Elon Musk’s Twitter faces exodus of advertisers and executives

Hateful content has skyrocketed since Mr Musk closed his acquisition of Twitter. PHOTO: AFP

SAN FRANCISCO, California - Twitter is facing an exodus of executives and skittish advertisers as Elon Musk and his advisers take control of the social media company.

At least four top Twitter executives – including the chief customer officer, the head of people and diversity, and the head of product – have departed the company in recent days, according to four people with knowledge of the matter and public statements.

At the same time, advertisers – who provide about 90 per cent of Twitter’s revenue – are increasingly grappling with Mr Musk’s ownership of the platform.

The billionaire has spooked some advertisers because he has said he would loosen Twitter’s content rules, which could lead to a surge in misinformation and other toxic content.

IPG, one of the world’s largest advertising companies, issued a recommendation on Monday for clients to temporarily pause their spending on Twitter because of moderation concerns, three people with knowledge of the communication said.

IPG’s recommendation followed an announcement from General Motors (GM), which said last week that it was temporarily suspending its advertising on Twitter. GM is a competitor of Mr Musk’s electric vehicle company, Tesla.

IPG, a holding company with several agencies handling advertising spending, has clients such as American Express, Coca-Cola, Johnson & Johnson, Mattel and Spotify.

More than 40 civil rights groups also sent an open letter to 20 of Twitter’s top advertisers on Tuesday, urging them to suspend their advertising on Twitter if Mr Musk throws out the platform’s content moderation safeguards.

Twitter has been in disarray as it adjusts to a new reality under Mr Musk, who closed his US$44 billion (S$62 billion) buyout of the company last week.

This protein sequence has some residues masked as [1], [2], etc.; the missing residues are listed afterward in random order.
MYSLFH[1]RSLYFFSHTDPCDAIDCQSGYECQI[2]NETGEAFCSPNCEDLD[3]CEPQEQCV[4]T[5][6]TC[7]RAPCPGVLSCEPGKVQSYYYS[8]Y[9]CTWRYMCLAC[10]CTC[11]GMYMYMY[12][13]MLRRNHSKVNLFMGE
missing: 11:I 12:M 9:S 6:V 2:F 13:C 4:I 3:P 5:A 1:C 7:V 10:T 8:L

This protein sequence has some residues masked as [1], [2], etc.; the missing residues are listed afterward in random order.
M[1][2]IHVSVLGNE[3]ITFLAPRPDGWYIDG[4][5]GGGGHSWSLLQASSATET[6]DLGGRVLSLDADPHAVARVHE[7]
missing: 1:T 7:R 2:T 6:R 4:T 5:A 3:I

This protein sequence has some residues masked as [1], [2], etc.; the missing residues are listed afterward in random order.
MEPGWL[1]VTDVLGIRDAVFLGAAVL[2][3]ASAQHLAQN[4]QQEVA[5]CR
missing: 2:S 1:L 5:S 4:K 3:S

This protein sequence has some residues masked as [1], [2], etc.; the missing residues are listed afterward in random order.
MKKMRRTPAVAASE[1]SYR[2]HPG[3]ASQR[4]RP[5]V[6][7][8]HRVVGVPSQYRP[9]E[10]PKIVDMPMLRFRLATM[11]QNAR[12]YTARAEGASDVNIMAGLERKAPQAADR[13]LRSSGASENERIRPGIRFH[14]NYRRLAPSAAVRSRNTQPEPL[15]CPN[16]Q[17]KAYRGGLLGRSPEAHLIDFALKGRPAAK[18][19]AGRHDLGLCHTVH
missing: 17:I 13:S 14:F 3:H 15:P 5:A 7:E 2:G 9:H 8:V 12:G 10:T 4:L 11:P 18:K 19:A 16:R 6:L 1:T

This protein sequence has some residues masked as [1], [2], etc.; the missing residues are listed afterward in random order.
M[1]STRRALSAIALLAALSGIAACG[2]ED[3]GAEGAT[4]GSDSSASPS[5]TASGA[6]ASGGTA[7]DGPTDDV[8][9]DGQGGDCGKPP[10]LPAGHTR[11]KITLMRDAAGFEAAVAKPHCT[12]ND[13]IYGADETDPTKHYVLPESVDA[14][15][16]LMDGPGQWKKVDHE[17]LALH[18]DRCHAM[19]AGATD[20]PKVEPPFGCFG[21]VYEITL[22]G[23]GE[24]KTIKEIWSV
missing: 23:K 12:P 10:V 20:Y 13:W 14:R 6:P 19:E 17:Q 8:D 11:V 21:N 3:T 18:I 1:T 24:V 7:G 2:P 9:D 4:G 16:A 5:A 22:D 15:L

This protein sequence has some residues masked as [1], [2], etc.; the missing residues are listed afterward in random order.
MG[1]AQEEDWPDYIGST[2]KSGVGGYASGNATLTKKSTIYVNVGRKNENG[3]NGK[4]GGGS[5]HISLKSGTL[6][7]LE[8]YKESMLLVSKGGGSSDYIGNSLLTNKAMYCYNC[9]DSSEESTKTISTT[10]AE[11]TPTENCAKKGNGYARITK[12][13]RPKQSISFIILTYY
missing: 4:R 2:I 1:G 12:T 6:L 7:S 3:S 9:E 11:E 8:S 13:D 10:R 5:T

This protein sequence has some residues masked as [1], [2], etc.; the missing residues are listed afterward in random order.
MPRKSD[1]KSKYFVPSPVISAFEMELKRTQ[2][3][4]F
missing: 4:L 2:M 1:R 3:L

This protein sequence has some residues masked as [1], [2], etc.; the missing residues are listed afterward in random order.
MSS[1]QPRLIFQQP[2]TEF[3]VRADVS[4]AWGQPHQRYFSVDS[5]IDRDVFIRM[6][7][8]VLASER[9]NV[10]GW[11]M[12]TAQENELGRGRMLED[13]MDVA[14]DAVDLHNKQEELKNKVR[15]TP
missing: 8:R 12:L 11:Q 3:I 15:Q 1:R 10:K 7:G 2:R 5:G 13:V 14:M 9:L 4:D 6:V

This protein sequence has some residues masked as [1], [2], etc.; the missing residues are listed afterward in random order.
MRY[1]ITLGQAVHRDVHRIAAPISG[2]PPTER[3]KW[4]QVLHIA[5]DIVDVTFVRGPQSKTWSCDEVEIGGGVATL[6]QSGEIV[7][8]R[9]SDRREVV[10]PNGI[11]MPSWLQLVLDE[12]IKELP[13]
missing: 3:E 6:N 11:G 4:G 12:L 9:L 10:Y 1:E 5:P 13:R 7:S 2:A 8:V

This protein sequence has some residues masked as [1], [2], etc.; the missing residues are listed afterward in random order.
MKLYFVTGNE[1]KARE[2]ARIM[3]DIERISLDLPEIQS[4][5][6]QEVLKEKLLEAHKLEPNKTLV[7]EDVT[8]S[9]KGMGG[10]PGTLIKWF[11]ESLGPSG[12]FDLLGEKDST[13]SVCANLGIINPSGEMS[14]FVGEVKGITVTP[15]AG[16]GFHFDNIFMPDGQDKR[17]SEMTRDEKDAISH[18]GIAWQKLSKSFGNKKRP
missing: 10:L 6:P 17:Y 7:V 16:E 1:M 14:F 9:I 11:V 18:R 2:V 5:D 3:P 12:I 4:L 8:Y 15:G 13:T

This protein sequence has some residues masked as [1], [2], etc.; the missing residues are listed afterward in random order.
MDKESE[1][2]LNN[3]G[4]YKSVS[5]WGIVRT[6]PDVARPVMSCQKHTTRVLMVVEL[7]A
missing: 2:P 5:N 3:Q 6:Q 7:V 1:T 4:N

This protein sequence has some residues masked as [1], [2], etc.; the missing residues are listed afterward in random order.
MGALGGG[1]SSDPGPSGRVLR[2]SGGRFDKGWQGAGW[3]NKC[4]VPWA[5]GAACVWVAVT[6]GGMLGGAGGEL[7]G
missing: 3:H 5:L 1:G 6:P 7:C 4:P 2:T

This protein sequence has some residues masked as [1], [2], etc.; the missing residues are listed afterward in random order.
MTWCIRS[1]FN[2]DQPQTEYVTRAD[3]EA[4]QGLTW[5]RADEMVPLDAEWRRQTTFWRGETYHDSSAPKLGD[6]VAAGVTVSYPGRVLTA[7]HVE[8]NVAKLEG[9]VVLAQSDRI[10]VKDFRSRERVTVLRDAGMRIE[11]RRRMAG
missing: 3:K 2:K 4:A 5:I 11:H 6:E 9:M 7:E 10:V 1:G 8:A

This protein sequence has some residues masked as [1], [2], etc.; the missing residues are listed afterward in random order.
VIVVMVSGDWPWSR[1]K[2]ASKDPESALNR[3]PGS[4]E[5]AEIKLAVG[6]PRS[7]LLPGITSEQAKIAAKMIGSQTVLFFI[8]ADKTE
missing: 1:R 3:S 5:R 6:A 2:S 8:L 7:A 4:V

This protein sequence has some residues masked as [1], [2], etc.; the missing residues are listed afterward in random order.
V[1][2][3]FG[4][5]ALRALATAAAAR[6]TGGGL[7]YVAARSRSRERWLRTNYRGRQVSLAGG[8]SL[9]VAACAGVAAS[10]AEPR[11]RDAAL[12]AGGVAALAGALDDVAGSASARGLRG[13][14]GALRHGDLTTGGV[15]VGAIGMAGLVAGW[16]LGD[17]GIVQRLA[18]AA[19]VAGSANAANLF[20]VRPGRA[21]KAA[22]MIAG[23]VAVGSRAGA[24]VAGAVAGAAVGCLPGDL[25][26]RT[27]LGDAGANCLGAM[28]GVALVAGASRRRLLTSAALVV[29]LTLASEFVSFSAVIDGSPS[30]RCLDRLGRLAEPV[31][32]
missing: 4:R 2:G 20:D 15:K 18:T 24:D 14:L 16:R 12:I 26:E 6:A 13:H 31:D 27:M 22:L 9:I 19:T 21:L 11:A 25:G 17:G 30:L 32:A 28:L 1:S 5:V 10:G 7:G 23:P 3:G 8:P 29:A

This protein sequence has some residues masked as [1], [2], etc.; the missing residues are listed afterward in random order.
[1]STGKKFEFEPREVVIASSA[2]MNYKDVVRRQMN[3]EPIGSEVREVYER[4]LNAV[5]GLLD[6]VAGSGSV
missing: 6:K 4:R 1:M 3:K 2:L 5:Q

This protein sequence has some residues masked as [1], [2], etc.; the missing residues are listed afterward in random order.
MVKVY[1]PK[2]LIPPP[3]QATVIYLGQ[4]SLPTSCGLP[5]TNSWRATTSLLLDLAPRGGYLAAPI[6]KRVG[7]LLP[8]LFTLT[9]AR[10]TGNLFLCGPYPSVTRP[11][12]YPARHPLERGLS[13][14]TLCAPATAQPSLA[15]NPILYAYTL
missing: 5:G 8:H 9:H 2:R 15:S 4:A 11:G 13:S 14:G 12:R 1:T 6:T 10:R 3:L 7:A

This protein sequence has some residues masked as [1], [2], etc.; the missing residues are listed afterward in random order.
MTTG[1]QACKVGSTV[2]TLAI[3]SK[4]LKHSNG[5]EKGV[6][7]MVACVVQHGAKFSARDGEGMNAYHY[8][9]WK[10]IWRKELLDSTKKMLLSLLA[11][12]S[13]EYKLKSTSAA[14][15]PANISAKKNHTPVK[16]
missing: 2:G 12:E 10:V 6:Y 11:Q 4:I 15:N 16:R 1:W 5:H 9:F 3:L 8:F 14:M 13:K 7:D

Mr Musk fired Twitter’s CEO, its chief financial officer and others before moving quickly to install close confidants and trusted engineers from his other companies at the social media firm.

A Twitter spokesman declined to comment, while Mr Musk did not respond to a request for comment. IPG also did not immediately respond to requests for comment.

The executives who left Twitter in recent days include Ms Sarah Personette, the chief customer officer, who managed the company’s relationships with advertisers; Ms Dalana Brand, the head of people and diversity; Mr Jay Sullivan, the head of product; and Mr Nick Caldwell, the executive responsible for core technologies like infrastructure.

Ms Personette tweeted on Tuesday she had resigned her post last week. She did not immediately respond to a request for comment.

Her departure comes as Mr Musk’s team is set to meet with advertisers this week in New York.

“So many great ideas on how to increase joy on the platform!” tweeted Mr Jason Calacanis, an angel investor and podcast host, on Monday, saying that Twitter was having “a very productive day” meeting with marketers and advertisers.

Mr Calacanis is one of several Silicon Valley figures who are working with Mr Musk to dig in to his new purchase. He and Mr David Sacks, co-founder and partner at venture capital firm Craft Ventures, have appeared on Twitter’s internal company directory, according to a source who viewed the directory.

A media buyer at a major ad agency confirmed a meeting was scheduled for this week with Mr Musk’s team.

The meetings will be crucial to reassuring advertisers who have fretted about whether Mr Musk will reverse the ban on former US president Donald Trump and possibly lead to an even greater level of divisive rhetoric on the platform.

Already, experts have noticed hateful content has skyrocketed since Mr Musk closed his acquisition of Twitter.

Use of the n-word has increased by nearly 500 per cent on Twitter, said the Network Contagion Research Institute on Friday, which identifies “cyber-social threats”.

Mr Musk has also attempted to reassure advertisers.

“Twitter’s commitment to brand safety is unchanged,” he tweeted on Monday. NYTIMES, REUTERS

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